Off I went down the twisty clay road and it was good going at first, but the road became very twisty and steep. I came down one twisty slope into sandy and got the first niggle of worry that maybe my plan wasn’t such a good idea. This is the kind of feeling I was expecting to get on the Angel’s Landing hike, but never felt once. I continued on for a long while and finally got to something, a sign indicating that the ghost town lay ahead and that the old movie set had burned down and what’s there now are replicas. There was also, to my surprise, a clean pit toilet.

I continued on and found the cemetery. There were names and dates on a plaque, but all the gravestones were unmarked.

Shortly after the cemetery, there was a sign that said, ‘High clearance 4×4 vehicles strongly recommended beyond this point.’ The ugly feeling returned to my stomach with a vengeance. It was surprising to feel it there and not at all on the hike the other day. The scenery down into the valley had made the drive worthwhile and I made the decision to trust my gut. It was late and I didn’t even feel like walking the route to see what I might be getting myself into. I had to reverse almost a quarter mile before finding a place to turn around. I have no idea why the sign was placed where it was. 🙁

The trip back up was something! Sure enough, I came this close to getting stuck at the bottom of that steep sandy slope. It was really tricky because I had to make a run up the hill in very low gear and turn at the same time to avoid going over the edge of a cliff. After that, it was smooth going.

Even though I did not make it to the ghost town and movie set, I am very glad I took the detour! The scenery was so beautiful and I got to see what my truck is made of!

From there, I pushed on to Page where I got fuel and discovered that… someone stole my brand new gas cap!!!!!!!!!!!!!!!!!!!!!!!!!!! I bought fuel yesterday before going to Kolob Canyons and I most certainly remember putting my gas cap back on. I am not impressed. 🙁

Page has a really impressive dam. There was even places to park around it for photo ops.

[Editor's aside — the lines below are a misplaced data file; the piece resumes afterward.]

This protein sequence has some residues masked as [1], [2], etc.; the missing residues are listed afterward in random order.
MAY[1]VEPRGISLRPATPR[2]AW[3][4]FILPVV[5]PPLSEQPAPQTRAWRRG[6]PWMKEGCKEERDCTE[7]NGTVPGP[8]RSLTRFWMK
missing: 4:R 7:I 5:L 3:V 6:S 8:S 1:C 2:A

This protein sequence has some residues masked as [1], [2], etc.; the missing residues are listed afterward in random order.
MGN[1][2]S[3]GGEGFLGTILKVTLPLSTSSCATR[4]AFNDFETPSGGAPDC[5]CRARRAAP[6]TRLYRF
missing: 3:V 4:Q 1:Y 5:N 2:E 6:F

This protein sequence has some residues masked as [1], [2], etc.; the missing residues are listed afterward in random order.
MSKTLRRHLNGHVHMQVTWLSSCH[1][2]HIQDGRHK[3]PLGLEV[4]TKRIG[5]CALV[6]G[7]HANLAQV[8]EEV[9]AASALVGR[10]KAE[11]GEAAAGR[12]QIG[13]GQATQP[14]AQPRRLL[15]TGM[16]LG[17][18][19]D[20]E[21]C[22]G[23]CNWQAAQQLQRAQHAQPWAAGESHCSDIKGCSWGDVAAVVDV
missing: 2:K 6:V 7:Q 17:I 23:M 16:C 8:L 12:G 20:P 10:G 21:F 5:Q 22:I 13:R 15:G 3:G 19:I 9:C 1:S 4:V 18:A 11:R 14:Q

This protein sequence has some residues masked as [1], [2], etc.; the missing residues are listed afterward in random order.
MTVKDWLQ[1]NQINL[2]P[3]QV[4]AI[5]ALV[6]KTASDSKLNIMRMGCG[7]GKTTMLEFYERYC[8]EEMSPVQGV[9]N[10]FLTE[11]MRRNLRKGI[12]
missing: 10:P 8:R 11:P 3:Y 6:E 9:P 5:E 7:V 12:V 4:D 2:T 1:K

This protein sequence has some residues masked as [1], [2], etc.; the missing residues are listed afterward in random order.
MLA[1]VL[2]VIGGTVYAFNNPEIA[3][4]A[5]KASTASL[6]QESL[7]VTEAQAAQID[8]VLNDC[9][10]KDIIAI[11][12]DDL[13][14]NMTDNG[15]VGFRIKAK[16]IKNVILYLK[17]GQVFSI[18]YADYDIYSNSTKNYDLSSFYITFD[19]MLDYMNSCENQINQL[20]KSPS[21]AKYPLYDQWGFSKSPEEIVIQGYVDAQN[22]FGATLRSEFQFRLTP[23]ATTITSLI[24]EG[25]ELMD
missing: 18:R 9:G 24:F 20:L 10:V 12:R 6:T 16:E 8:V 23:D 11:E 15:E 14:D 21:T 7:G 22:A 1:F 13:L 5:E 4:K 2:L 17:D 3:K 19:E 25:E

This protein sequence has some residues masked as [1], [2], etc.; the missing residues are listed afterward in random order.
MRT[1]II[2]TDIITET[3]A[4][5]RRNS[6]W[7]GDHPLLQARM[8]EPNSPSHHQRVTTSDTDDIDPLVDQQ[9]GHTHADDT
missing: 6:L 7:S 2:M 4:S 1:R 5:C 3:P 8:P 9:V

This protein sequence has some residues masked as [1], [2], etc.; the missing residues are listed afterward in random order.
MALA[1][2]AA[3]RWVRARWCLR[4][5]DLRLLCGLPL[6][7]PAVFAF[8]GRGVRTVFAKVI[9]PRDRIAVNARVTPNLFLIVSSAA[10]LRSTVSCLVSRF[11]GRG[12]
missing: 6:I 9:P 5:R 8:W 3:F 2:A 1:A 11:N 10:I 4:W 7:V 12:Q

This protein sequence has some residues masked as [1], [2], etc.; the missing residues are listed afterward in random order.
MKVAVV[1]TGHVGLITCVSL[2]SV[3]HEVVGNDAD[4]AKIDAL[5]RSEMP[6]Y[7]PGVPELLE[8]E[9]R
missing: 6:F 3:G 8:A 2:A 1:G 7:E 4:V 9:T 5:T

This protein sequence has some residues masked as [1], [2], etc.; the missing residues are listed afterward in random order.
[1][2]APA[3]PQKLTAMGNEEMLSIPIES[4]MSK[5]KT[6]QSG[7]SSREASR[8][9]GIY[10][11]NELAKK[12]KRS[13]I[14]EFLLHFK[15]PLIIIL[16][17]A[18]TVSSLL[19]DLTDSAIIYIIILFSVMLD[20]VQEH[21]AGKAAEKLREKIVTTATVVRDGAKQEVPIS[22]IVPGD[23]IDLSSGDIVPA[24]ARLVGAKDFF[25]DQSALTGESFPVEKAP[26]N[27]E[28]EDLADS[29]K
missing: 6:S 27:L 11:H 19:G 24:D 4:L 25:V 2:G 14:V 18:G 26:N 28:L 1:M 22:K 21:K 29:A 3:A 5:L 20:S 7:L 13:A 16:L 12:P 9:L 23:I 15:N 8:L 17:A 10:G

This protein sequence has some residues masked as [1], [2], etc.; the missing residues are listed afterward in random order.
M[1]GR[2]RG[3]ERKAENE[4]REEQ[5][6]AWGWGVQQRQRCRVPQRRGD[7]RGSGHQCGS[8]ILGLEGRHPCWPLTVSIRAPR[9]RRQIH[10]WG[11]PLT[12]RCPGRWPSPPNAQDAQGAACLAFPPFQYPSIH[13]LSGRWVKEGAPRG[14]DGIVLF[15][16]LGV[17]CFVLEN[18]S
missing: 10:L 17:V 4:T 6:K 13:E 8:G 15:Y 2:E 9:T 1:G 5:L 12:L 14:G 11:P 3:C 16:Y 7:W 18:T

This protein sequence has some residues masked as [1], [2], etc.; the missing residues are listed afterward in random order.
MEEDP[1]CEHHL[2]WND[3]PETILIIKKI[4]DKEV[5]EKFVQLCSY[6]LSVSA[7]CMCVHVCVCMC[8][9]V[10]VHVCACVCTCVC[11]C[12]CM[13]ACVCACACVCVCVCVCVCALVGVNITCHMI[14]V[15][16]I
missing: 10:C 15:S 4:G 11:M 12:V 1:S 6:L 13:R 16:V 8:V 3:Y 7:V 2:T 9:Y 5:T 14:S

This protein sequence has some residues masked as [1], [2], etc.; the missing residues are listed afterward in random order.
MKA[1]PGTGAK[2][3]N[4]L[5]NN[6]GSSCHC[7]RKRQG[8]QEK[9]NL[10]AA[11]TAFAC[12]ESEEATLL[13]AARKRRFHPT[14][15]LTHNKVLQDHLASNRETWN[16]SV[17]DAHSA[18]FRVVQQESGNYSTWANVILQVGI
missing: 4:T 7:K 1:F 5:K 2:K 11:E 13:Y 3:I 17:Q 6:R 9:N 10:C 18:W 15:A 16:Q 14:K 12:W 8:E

From Page, route 89 was closed and I had to take a detour that was very, very, very slow going . I was glad when I reached Flagstaff as I was started to feel a little faint from hunger. I pulled into the Cracker Barrel at 5PM local time. BTW Arizona is like SK in that it does not change the clocks, so right now it’s on Pacific Time. Cracker Barrel is a guilty pleasure and this was only the second one I encountered on this trip. I enjoyed their apricot glazed pork chops with pecan wild rice, the special of the day, which made for an inexpensive meal.

It wasn’t even six when I got done with dinner and the evening stretched on ahead. I found a Starbucks where I did the last blog post, but didn’t realise that they closed at seven! I thought to go see a movie, but Flagstaff has only one cinema and there was nothing appealing playing. It was way too early to crawl into my bunk for the evening.

So I went to Walmart to kill some time and picked up some fleece pants since it’s going down to almost freezing tonight and all my warm PJs are in the laundry basket. Yes, it wouldn’t have killed me to wear smelly PJs tonight, but I could afford $8 for a clean new pair. 😉

From Walmart, I drove around for the better part of an hour looking for an overnight spot. Flagstaff has a dizzying amount of motels and hotels, but finding one that met my requirements took ages. I’m happy with what I found, although the train that passes frequently might be an issue.

I’m not sure what I’m doing tomorrow. There’s a few things in Phoenix that are of interest, so I might head there. There isn’t really anything around or in Flagstaff that I particularly want to stick around for, plus the weather here is quite cool since we’re at almost 7,000 feet of elevation and I put away most of my warm clothes! 🙂